I guess it would be ideal if we could set the pure black (furthest point) and pure white (closest point) our selves on a per game basis so we can use the DB to it's full potential.

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5 years 3 days ago #16 by Ganossa
@Marty, right, that was fixed with the recreated function. :) I think it was actually most new games flipping the log depth compared to the common depth, so we have a standard flip now in case of log depth .oO

@NattyDray, as far as I remember, AO shader might not use the global depth linearization functions in your release yet. I think I tried it though when integrating Marty's new version into the framework. However, I am rather unsure/unfamiliar when it comes to the AO code so I am sure Marty needs to check first whether everything works as intended (plus I think he has even a later version already :cheer: )
Anyhow, I will remember to add flip options for that global linearization fuctions and leave some information how you can do that yourself shortly :)
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5 years 3 days ago - 5 years 3 days ago #17 by Kleio420
so are you saying you would be against someone optimizing the code more if there is anything to be done ? and if not would posting the updated code on here be best or another form of contact

//admin edit: don't quote huge posts, a simple @username is enough.
Last edit: 5 years 3 days ago by Marty McFly.

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5 years 3 days ago - 5 years 3 days ago #18 by Marty McFly
Replied by Marty McFly on topic Marty McFly's Advanced Depth of Field (standalone)
Everything has been said, please don't hang yourself with one phrase of mine. Did you actually try out the shader?
Last edit: 5 years 3 days ago by Marty McFly.
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5 years 3 days ago - 5 years 3 days ago #19 by OtisInf

NattyDread wrote: Inverted DB is fine for DoF but it's horrible for AO. Can you guys PLEASE do something about this. Most of the log depth ones are inverted.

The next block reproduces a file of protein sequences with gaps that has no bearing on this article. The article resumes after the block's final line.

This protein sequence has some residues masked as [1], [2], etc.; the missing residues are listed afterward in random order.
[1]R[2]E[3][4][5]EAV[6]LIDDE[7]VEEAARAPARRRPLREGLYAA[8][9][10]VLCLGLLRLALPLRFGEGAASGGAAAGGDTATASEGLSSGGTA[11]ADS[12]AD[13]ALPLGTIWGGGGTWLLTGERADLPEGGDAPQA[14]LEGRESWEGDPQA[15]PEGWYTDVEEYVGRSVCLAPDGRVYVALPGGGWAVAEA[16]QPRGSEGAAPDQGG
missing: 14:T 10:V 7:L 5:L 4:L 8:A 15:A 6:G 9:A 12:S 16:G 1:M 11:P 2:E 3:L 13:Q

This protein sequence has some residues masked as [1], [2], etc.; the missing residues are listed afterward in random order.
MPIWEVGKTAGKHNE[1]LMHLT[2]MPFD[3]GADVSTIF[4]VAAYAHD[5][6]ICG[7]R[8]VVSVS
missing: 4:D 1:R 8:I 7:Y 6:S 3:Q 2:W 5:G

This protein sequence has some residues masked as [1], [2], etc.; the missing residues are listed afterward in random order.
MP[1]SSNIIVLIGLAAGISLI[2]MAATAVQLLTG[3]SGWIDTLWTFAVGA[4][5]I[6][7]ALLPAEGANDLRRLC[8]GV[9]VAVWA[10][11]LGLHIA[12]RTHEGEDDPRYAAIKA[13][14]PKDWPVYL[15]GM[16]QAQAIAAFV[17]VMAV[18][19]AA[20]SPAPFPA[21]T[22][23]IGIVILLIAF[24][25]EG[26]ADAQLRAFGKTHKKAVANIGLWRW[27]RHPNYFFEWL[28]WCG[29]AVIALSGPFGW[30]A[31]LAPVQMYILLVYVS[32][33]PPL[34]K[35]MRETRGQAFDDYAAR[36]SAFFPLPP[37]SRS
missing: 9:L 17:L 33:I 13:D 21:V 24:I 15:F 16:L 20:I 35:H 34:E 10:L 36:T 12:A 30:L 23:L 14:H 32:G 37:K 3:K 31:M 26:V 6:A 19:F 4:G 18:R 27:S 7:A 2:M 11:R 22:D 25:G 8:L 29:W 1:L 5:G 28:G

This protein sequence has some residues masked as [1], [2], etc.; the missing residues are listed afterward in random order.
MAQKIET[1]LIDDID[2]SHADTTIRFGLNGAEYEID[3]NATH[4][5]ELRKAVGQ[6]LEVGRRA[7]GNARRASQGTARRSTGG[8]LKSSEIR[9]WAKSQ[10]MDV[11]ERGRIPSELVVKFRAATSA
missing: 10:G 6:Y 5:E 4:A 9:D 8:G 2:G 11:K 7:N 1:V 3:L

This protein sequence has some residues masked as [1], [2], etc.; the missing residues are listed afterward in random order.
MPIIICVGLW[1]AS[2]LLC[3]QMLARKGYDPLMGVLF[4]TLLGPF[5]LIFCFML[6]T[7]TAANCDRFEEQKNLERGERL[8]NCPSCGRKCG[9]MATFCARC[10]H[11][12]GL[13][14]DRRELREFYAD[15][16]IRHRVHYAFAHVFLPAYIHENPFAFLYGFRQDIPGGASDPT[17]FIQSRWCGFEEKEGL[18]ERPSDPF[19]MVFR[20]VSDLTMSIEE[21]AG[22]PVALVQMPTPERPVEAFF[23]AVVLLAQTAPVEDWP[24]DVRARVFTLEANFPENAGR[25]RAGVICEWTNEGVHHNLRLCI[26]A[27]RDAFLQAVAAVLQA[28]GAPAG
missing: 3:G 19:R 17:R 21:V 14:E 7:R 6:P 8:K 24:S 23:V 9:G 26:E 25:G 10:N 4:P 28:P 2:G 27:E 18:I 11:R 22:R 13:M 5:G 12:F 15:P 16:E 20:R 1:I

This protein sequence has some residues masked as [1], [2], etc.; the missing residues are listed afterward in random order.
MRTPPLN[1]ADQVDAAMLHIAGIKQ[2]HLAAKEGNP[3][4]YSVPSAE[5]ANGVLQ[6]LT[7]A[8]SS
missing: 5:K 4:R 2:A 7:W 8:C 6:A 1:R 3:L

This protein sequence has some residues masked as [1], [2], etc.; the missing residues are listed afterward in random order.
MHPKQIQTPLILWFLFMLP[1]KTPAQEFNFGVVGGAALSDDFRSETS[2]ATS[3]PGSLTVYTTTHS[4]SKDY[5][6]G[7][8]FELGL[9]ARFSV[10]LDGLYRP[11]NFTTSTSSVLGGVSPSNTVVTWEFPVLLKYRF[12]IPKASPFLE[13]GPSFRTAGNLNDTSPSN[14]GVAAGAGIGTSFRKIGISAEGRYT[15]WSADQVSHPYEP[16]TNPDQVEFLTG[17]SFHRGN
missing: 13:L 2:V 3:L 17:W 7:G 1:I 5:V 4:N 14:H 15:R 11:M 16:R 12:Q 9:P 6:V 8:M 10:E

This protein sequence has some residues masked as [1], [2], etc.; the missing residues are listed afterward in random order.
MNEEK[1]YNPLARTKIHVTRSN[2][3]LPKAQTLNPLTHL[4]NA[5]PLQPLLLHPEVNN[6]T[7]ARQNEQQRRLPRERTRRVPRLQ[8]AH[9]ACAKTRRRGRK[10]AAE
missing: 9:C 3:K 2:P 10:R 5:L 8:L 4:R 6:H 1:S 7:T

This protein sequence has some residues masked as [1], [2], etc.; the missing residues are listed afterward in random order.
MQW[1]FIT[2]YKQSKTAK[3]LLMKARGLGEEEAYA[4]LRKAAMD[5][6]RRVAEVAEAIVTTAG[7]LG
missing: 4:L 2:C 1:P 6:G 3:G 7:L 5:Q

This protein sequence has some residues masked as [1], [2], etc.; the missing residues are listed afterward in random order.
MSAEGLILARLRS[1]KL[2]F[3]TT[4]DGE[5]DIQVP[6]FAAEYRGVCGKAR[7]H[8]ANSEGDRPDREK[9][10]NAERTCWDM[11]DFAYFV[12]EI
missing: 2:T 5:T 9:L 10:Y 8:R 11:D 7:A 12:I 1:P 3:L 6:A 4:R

I guess it would be ideal if we could set the pure black (furthest point) and pure white (closest point) our selves on a per game basis so we can use the DB to it's full potential.

It depends on whether the Z axis is positive (D3D) or negative (OpenGL) into camera space, I think. Max depth against camera location (so camera space) should IMHO always positive (as that's more natural, as max depth==highest depth value so furthest away from the origin, which is the camera), but in the coordinate system of the rendering api might mean it should be negative and that could lead to e.g. lower values for max depth.

For a generic shader that has to work on opengl and d3d, I think you can only linearize in one way: depth in camera space with positive Z into the camera space, so max depth is positive and a higher value than min depth. The shaders then can anticipate on that being always the case and there's just 1 location to take care of linearization instead of in each shader.
Last edit: 5 years 3 days ago by OtisInf.

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5 years 3 days ago - 5 years 3 days ago #20 by kingeric1992
Replied by kingeric1992 on topic Marty McFly's Advanced Depth of Field (standalone)

OtisInf wrote: It depends on whether the Z axis is positive (D3D) or negative (OpenGL) into camera space


This is not true, opengl is also positive into screen depth, it is just ranged [-1,1].
However in d3d, there is a trick using inverted/reversed depth buffer (ie, map far clip plane to 0 and near to 1) to distribute float precision more evenly.
gl, on the other hand, can not be benefit from such trick.
here is a detail info and visualization on reversed-z developer.nvidia.com/content/depth-precision-visualized

a example of reversed-z is Mad Max, with the linearization function:
zF = 40000;
zN = 0.1;
    lineardepth = zF * zN / (zN + depth * (zF - zN));

I think the macro _RENDER_ is used to tell the shader what api it is using, so there shouldn't be any problem converting gl depth buffer to directx range.
Last edit: 5 years 3 days ago by kingeric1992.